The variable “valve” timing that most of us see in our shops is actually variable “camshaft” timing that improves low- and high-speed torque by advancing or retarding the camshaft timing on single overhead camshaft (SOHC) engine applications.
In contrast, some double-overhead camshaft (DOHC) applications perform those same functions by separately advancing or retarding the intake and exhaust camshafts.
Fully variable valve timing can be achieved only by using computer-operated solenoids to precisely control the intake and exhaust valve opening and closing events. Although the various combinations of valve timing events are theoretically infinite on an electronically controlled system, their applications are limited due to issues of cost and, in some cases, reliability.
Variable camshaft timing on early SOHC engines was achieved by using a camshaft “phaser,” which consisted of a spring-loaded hydraulic piston that forced a beveled drive gear against a similar beveled drive gear mounted on the camshaft.
Precise camshaft timing can be achieved by using the Powertrain Control Module (PCM) to apply oil pressure to the piston by pulsing an oil control valve. Since the piston has an orifice to bleed away oil pressure, cam timing can be changed by increasing the pulse width applied to the oil control valve.
If the electronics fail, a phaser return spring will push the piston to its default timing position.
As you might have already guessed, VVT diagnostics are very application-specific. VVT diagnostics not only depend on whether the engine is an in-line or V-type block, or an SOHC or DOHC configuration, but also the configuration of the phaser and system electronics. In addition, there are dozens of “global” P0010- and P0340-series trouble codes, not to mention manufacturer-specific P1000-series codes that can be stored due to a valve-timing problem. But by applying basic operating principles, it’s possible to diagnose most VVT failures, regardless of configuration.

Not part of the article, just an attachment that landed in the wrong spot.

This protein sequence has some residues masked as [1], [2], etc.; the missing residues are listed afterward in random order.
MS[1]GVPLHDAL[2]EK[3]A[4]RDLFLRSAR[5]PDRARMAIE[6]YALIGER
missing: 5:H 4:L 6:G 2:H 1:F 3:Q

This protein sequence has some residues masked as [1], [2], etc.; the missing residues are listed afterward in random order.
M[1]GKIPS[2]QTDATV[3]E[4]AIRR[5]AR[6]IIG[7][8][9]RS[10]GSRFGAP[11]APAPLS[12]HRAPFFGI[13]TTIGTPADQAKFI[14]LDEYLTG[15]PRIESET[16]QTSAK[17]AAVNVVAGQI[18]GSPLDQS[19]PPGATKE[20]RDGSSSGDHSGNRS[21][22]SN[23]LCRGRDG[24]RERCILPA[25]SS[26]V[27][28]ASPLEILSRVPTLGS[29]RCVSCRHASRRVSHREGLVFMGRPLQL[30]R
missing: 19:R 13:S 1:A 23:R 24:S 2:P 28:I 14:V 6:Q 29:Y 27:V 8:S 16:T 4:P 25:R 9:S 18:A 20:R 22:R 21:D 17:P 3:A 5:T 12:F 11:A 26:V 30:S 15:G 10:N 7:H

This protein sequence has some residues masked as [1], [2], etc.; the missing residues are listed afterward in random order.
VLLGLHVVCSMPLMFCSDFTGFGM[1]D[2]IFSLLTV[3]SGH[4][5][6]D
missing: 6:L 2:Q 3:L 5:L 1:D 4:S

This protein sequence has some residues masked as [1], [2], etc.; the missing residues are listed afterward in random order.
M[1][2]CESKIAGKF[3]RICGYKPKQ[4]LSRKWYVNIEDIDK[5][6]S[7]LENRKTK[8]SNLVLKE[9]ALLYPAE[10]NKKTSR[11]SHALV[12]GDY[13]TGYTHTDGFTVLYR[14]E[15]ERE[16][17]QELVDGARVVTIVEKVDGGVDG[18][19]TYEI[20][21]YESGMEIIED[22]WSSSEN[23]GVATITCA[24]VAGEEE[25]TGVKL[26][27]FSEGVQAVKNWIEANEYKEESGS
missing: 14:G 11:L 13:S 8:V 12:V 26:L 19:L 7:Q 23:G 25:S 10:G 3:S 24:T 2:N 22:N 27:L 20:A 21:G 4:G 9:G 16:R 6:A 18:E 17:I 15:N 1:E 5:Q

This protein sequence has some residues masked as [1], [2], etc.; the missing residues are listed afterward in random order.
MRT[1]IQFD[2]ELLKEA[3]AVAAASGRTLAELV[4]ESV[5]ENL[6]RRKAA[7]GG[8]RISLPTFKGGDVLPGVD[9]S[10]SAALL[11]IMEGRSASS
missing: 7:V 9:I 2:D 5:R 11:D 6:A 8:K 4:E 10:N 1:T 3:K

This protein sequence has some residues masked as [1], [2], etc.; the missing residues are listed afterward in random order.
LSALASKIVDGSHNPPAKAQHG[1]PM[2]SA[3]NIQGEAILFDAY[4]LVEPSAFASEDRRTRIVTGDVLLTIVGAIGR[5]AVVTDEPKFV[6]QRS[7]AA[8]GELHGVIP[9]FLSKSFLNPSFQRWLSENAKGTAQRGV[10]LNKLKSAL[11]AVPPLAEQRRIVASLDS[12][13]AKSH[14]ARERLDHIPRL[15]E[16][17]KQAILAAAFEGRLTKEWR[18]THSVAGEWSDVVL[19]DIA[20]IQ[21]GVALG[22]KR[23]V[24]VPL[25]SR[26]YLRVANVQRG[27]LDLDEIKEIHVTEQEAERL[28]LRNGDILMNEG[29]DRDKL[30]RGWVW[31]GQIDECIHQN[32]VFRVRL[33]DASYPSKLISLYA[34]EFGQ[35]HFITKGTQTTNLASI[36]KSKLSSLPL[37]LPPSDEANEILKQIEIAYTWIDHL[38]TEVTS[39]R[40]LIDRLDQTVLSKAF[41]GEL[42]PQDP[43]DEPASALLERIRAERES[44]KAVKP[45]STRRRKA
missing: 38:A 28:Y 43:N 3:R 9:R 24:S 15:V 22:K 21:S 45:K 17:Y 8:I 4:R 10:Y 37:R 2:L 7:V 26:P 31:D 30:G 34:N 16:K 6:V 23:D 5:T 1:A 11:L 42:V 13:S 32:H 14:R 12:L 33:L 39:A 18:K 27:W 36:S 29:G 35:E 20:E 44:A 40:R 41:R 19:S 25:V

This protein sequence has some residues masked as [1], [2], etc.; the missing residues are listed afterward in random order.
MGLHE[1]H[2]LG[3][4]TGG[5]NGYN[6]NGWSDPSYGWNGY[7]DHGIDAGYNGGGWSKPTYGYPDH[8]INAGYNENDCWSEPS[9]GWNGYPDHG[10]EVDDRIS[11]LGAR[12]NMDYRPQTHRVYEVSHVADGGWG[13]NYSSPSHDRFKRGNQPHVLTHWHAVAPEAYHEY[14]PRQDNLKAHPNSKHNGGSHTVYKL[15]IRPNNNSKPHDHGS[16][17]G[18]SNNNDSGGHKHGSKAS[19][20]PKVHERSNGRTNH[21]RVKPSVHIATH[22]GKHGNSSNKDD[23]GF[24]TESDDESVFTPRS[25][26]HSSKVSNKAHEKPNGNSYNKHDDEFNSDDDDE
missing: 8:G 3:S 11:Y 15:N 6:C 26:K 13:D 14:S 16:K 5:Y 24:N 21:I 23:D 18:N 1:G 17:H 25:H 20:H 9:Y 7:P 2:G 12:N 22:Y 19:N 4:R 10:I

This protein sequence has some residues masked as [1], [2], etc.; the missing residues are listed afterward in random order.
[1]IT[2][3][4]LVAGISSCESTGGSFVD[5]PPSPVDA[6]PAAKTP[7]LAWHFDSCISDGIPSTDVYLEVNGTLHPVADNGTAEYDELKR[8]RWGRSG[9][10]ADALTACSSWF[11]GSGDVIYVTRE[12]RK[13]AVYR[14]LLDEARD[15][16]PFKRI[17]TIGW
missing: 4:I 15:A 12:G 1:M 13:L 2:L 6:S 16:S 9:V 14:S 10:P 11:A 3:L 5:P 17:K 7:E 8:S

Most VVT failures will result in a loss of low- or high-speed engine torque and affect intake manifold vacuum. When the camshaft is not responding to the positions commanded by the PCM, the PCM should store a camshaft-related timing P0340-series error code. On V-block engines, a camshaft timing error on one bank might also result in P0300-series misfire codes for all cylinders on that bank.
Remember that valve timing and valve overlap affect cylinder compression. With a single-bank failure on a V-block engine, the bank-to-bank cranking compression should differ, as should the bank-to-bank fuel trim numbers. Keep in mind that with the re-introduction of steel timing chains, a single loose chain or a worn tensioner or chain guide on one bank can retard cam timing and perhaps affect cold starting and driveability performance.
Engine oil viscosity as well as oil filter flow capacity can definitely affect the ability of the cam phaser to control valve timing, as can the service life ratings of the oil.
A non-OE approved oil, coupled with a low-capacity oil filter, can cause sludging or varnishing, which causes cam phasers to stick in advanced or retarded positions. This may also cause the oil passages in the cylinder head, oil control valve and phasers to clog with sludge or become contaminated with metal chips. Even when using OE or OE-approved oils, engine oil must be changed at recommended intervals.
Many advanced diagnostic technicians routinely collect labscope samples of CMP and CKP sensor waveforms known to be good for future comparison with those produced by similar models afflicted with suspected valve-timing problems — but that’s a story unto itself.
In the meantime, it’s a good idea to check each VVT vehicle for scan tool-based cam timing data.